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The Silent Cries of Hiding Children: Fifty Years After MLK's Riverside Church Speech

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Intrepid Report 4 April 2017

"In the cellar, darkness prevails day and night, and even when we are carrying a lighted candle, we see shadows dancing on the dark walls." Gaston Bachelard, The Poetics of Space

"I found myself in full accord when I read its opening lines: 'A time comes when silence is betrayal." Martin Luther King, Beyond Vietnam, 4/4/67

Come, let's play hide-and-seek, America's favorite game.

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As we all know, children love to play hide-and-seek, but they don't like to have to hide and be sought. It's the playing that they like; it allows them to control the terrifying IT, real and imagined, that seeks to find and destroy them, body and soul. In the game, even if whoever is IT catches you before you can reach the safety of home, there is always the next game and the opportunity to switch roles. In kids' games you can always go home again.

But in the world where adults make the rules and pretend the emperor's nakedness is a beautiful robe, children often have no second chances. And when they do, they must deal with the wounds that result from the adults' treachery that often cripples them for life.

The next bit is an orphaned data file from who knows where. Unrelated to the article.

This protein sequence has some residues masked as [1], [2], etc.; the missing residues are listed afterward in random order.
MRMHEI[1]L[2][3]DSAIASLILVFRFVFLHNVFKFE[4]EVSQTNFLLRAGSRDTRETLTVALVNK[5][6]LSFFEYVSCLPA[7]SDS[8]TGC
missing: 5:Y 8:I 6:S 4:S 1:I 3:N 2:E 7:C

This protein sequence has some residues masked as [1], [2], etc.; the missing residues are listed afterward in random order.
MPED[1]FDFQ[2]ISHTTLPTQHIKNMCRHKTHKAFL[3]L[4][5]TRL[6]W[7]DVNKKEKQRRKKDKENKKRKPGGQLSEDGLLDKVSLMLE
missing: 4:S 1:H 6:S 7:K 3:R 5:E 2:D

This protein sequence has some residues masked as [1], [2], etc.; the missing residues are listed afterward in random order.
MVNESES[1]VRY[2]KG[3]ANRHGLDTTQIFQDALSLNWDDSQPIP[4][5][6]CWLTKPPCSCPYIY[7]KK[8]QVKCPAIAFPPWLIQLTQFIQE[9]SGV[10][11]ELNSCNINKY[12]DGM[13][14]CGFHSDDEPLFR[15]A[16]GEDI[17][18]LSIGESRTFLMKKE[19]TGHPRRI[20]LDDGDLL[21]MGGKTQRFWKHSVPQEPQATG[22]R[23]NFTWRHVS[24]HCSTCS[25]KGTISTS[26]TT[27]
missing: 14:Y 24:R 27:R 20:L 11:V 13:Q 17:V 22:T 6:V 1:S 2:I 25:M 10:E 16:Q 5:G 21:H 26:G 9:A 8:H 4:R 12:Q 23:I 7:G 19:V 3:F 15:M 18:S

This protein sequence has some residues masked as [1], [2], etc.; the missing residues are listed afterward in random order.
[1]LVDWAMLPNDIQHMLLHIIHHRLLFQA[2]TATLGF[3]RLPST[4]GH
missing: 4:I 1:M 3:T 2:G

Reading about all the terrified children who were hiding in the cellar of a building in Mosul, Iraq, and were killed by America's flying monsters, got me thinking about the day and night terrors of child victims everywhere. While doing so, a student of mine at the college where I teach, a woman of extraordinary sensitivity to the world's suffering, shared with me a poem she wrote:

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Fear Remembered

At the top of the stairs,

A little girl waits in her dark room.

Facing the wall, afraid to go to sleep.

Blankets pulled up tight,

She holds her breath.

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Breathless as she hears the stairs creak,

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Edward Curtin is a writer whose work has appeared widely. He teaches sociology at Massachusetts College of Liberal Arts. His website is

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